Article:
[0070] The most significant digit of a virtualized memory address must still be translated into a physical memory address. In the system of Figure 5, the most significant digit of a virtualized memory address is translated into a physical memory bank. To perform the address translation, the virtualized memory mapping table 531 includes a number of rows equal to the number of rows in the memory banks and a number of columns equal to the number of most significant address digit possibilities (0, 1 , 2, and 3 in this example of a virtualized address space from 000 to 399). To translate from the virtualized memory address to the physical memory location, the virtualized memory system controller 530 examines the entry of the virtualized memory mapping table 531 having the same row of the virtualized memory address' two least significant digits and the same column as the virtualized memory address' most significant digit. For example, to translate virtualized address 304 to a physical memory location, the virtualized memory system controller 530 consults the entry of column '3' and row '04' of the virtualized memory mapping table 531 to obtain 'D' as the memory bank that currently represents virtualized address 304 (in row 04).

[0071] In addition to the 0 to 3 columns, the virtualized memory mapping table 531 embodiment of Figure 5 also includes a column labelled "e". This column is used to identify a memory bank containing an empty memory location at the designated row. For example, row '02' of column 'e' in the virtualized memory mapping table 531 lists Έ' (memory bank E) as a memory bank with an empty location for addresses with the least significant digits of '02'. However, this column need not be implemented since the memory bank with an empty memory location in that particular row can be inferred by determining the memory bank designation (A, B, C, D, or E) not represented in the 0 to 3 columns of that same row.

[0072] The virtualized memory system 500 of Figure 5 is configured to handle a read request to a first virtualized address with a simultaneous write request to any other address in the virtualized memory system 500 without ever forcing the memory user(s) 510 to stall due to a memory bank conflict. Thus, the virtualized memory system 500 provides a guaranteed memory bandwidth using ordinary memory such that all applications which require a guaranteed memory access time can use the virtualized memory system 500. [0073] As set forth earlier, a multi-bank memory system with independent memory banks can easily handle multiple simultaneous memory access requests as long as the memory access requests are directed to different memory banks in the memory system. For example, referring to Figure 5, a write request could write to Bank A and read request could simultaneously read from Bank C with no memory bank conflict since the two memory banks are independent. However, when two simultaneous memory access requests are directed to data represented in the same memory bank, then a potential memory bank conflict occurs.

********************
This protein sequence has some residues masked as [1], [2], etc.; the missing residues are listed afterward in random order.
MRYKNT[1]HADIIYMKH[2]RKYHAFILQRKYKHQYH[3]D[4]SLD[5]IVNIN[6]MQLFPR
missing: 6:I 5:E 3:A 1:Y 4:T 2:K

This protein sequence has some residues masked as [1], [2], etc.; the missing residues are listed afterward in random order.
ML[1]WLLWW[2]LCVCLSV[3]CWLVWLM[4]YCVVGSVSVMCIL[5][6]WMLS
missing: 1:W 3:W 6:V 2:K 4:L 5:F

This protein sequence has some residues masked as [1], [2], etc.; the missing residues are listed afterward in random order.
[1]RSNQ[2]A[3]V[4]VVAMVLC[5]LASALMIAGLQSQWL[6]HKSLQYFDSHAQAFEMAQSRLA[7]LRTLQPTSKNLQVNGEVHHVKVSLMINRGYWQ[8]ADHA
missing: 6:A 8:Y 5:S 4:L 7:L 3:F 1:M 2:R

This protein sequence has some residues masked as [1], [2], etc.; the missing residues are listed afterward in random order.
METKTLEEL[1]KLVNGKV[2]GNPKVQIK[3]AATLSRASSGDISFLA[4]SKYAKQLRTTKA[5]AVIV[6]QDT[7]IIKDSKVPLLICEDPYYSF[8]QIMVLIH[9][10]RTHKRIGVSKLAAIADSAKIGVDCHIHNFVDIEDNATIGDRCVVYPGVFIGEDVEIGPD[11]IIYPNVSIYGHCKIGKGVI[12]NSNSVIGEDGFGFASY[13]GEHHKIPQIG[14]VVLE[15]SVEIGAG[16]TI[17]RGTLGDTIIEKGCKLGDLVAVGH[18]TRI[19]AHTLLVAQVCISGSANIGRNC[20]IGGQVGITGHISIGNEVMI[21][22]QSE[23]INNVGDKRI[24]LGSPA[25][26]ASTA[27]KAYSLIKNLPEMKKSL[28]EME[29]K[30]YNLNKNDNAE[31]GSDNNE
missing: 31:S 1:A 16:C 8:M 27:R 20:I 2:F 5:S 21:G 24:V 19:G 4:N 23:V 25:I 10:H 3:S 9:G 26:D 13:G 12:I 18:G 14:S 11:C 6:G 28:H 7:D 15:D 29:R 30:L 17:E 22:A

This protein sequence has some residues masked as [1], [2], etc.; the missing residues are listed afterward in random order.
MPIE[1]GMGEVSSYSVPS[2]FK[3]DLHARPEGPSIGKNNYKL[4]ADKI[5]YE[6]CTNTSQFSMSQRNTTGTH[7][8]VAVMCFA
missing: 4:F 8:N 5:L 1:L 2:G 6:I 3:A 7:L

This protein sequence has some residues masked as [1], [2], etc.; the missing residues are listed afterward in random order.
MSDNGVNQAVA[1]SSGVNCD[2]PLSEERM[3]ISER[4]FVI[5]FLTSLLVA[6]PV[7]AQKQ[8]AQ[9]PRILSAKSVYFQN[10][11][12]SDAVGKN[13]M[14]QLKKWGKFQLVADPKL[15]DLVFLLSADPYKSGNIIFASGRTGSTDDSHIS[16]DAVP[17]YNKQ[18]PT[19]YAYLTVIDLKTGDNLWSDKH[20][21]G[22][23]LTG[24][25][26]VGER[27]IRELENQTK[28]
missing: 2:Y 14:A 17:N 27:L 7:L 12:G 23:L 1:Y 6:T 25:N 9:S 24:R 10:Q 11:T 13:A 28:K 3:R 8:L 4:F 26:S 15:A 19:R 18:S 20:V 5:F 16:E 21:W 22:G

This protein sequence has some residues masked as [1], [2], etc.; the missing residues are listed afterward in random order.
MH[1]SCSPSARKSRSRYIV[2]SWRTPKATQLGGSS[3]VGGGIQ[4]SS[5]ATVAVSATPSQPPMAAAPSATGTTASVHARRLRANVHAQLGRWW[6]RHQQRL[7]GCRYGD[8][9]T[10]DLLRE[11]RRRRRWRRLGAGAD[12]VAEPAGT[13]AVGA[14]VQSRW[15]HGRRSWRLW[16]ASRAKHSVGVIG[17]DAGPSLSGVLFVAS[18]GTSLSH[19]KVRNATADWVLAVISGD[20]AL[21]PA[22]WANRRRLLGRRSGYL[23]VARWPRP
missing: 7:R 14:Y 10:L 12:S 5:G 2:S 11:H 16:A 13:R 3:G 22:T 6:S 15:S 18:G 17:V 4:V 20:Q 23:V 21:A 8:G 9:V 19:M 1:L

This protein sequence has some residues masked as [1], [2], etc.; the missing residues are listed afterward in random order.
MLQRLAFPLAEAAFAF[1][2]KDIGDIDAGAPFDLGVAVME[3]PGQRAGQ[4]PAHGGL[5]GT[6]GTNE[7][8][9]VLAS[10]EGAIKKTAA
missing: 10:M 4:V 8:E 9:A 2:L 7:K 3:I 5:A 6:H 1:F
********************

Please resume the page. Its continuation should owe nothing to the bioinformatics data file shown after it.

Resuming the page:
[0074] The virtualized memory system controller 530 handles memory bank conflicts wherein a read operation and a write operation are simultaneously issued to the same memory bank by moving the virtualized memory address for the write operation to an unused memory location in a different memory bank. The unused memory location is determined by reading the virtualized memory table 531 to determine an unused memory location to handle the write request and then updating the virtualized memory table 531 with the new physical location of the virtualized memory address from the write request.

[0075] The technique is best described with the use of examples. An example operation of the virtualized memory system 500 embodiment of Figure 5 is set forth with reference to Figure 6 and Figures 7A to 7D. The operation will be set forth with reference to the flow diagram of Figure 6. The flow diagram of Figure 6 is used to explain the system in a simplified manner. In a real implementation, some stages (such as the table look-ups in stages 610 and 650) may be performed in parallel.

[0076] Figure 7A illustrates the same virtualized memory system 700 of Figure 5 in the same initial condition. If the virtualized memory system controller 730 simultaneously receives a memory write to virtualized address 101 and memory read to virtualized address 103 this memory access pattern would normally cause a memory bank conflict since both virtualized address 101 and 103 are in the same memory bank (memory bank B). To prevent the memory bank conflict, the virtualized memory system controller 730 allows the read of virtualized address 103 to proceed as normal from physical memory bank B but handles the write to virtualized address 101 using a different memory bank. This can be done since the data currently residing in the memory location currently associated with virtualized address 101 is no longer relevant since a new data value is being written to virtualized address 101.